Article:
Open Source Software and Linux

Sep 15 2008   8:28PM GMT

VIM Shortcuts

John Little Profile: Xjlittle

Tags:
Storage

I like the VIM text editor. Yes, VIM took some getting used to. Yes, VIM requires that you use a keyboard although there is now a graphical VIM for Windows and Linux which is pretty cool as well.

I am writing this so that maybe you will begin to like the VIM editor. Once you get used to the keyboard it becomes quick and easy to edit your text files. You may even get to avoid Carpel Tunnel Syndrome.

Ok so let’s get to it shall we?

Saving a file
To close a file without saving type ctrl +q. To save a file type ctrl + w. To save and close a file type ctrl + wq or ZZ (yes those are caps).

Ok, all of that was straight forward and anyone who has used VIM knows these things.

Let’s try a few more.

To open a file at a given line number type vim + <line number> . To open a file at the first instance of a word type vim +/<word to find> .

Ok let’s do some work inside of a file.

Basics
To undo text that you have entered type u and to undo all changes to a line type U. Typing :e! will revert back to the last saved copy of a file if you really mess up. To create a new line below the cursor type o and to create a line above the cursor type O. For searching a string use /<string to find> to search to the right of the cursor and ?<string to find> to the left of the cursor.

Deleting text
To delete a line place the cursor on the line and type dd. To delete several lines type <number of lines to delete>dd. For instance 3dd would delete the line where the cursor is and the next two lines. To delete all text from the cursor to the end of the line type D. For deleting all the text from the beginning of the line to the cursor type d. To delete all of the lines from the cursor to the end of the screen type dL and to delete all text from the cursor to the end of the file type dG. To delete all of the text from the cursor to the beginning of the file use d1G. If you want to delete all text from the cursor position to a given line number type d#$ where # is the line number of the specified line.

Changing text
If you want to change a word move the cursor to the beginning of the word and type cw. Note that the cursor will only remove up to any special character, punctuation or space. If you want to change the current sentence type cs. To change the current line type c$ or C. Note that preceding the command here with a number, as in most VIM commands, will change that number of words, sentences or lines.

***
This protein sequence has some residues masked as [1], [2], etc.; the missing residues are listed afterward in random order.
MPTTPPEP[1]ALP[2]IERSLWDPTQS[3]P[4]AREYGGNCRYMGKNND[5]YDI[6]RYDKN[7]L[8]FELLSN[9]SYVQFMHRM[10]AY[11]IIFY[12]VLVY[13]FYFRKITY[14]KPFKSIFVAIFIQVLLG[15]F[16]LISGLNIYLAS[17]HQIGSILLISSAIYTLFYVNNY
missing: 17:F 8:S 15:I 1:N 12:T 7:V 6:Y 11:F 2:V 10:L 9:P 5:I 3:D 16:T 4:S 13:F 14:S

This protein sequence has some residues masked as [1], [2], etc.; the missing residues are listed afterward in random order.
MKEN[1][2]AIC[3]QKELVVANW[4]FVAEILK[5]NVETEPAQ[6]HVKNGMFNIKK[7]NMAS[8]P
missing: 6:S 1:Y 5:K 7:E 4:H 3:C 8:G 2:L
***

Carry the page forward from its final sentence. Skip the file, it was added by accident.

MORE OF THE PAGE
Copying and pasting
To copy a line or lines type yy on the line with the cursor. To copy several lines from the location of the cursor down type <number of lines to copy>yy. For instance 5yy would copy the line where the cursor is and the next 4 lines. To paste those lines below the cursor type p and P to paste them above the cursor.

Ok now let’s have some fun!
How about finding and replacing a word or group of words in a file? Easy and fast. Let’s say we want to replace the word module with the words kernel module. At the VIM prompt type:
:%s/module/kernel module/
That would replace the first instance of module with kernel module. But what if you want to replace all instances? Simply add a g at the end of the line:
:%s/module/kernel module/g
If you want confirmation each time before the replace add a c to the end of the above:
:%s/module/kernel module/gc

How about opening another file from which you want to copy something into your current file? This is quite a simple operation and with VIM’s tab completion, which works much the same as bash tab completion, it is really a snap. Ok let’s say we have two files, a sample file in /home/jslittl/sample.txt and a config file in /etc/myapp/app.conf.

Let’s open the application file:
vim /etc/myapp/app.conf
Now open the sample file. Remember we have tab completion so you can use that. In the file that you just opened type:
:split /home/jsl<tab>/samp<tab>
Now the sample file is open and your cursor is in the sample file. Move the cursor to the line that you want to copy and type:
yy
and then:
ctrl w
to move into the app.conf file. Move the cursor to the line above where you want to paste and type;
p
Easy stuff huh?

The real beauty of an application like VIM starts to shine when you telnet or ssh into a remote machine and have to edit a configuration or ini file.

I hope that you picked up a pointer or two from this that will help make your work quicker and easier. I know I became more efficient when I learned some of these shortcuts.

-j

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